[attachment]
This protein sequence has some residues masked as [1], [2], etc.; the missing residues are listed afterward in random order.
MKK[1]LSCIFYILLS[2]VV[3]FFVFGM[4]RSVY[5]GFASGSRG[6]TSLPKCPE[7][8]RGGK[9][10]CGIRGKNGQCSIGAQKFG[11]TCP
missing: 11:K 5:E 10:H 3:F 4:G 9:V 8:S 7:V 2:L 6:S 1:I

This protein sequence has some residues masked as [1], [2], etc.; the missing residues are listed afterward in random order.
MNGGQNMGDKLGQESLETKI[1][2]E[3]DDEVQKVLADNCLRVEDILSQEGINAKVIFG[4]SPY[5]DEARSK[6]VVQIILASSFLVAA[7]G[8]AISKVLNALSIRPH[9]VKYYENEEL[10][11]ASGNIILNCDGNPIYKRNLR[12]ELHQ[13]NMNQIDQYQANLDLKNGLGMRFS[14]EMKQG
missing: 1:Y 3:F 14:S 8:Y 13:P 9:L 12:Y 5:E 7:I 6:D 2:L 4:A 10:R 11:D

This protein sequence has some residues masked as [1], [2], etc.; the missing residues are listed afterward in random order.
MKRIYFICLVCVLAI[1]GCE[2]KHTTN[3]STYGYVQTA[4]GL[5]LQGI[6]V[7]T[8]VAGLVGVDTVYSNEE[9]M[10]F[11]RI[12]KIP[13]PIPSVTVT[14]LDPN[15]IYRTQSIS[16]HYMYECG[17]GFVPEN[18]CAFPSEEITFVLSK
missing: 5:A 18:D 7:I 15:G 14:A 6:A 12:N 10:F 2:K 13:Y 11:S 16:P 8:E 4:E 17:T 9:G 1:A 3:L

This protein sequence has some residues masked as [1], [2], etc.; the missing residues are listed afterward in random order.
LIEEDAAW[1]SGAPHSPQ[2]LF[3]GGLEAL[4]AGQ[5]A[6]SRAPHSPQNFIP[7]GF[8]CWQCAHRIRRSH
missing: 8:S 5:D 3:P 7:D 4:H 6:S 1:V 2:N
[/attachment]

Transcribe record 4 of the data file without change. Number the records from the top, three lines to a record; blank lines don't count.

This protein sequence has some residues masked as [1], [2], etc.; the missing residues are listed afterward in random order.
LIEEDAAW[1]SGAPHSPQ[2]LF[3]GGLEAL[4]AGQ[5]A[6]SRAPHSPQNFIP[7]GF[8]CWQCAHRIRRSH
missing: 8:S 5:D 3:P 7:D 4:H 6:S 1:V 2:N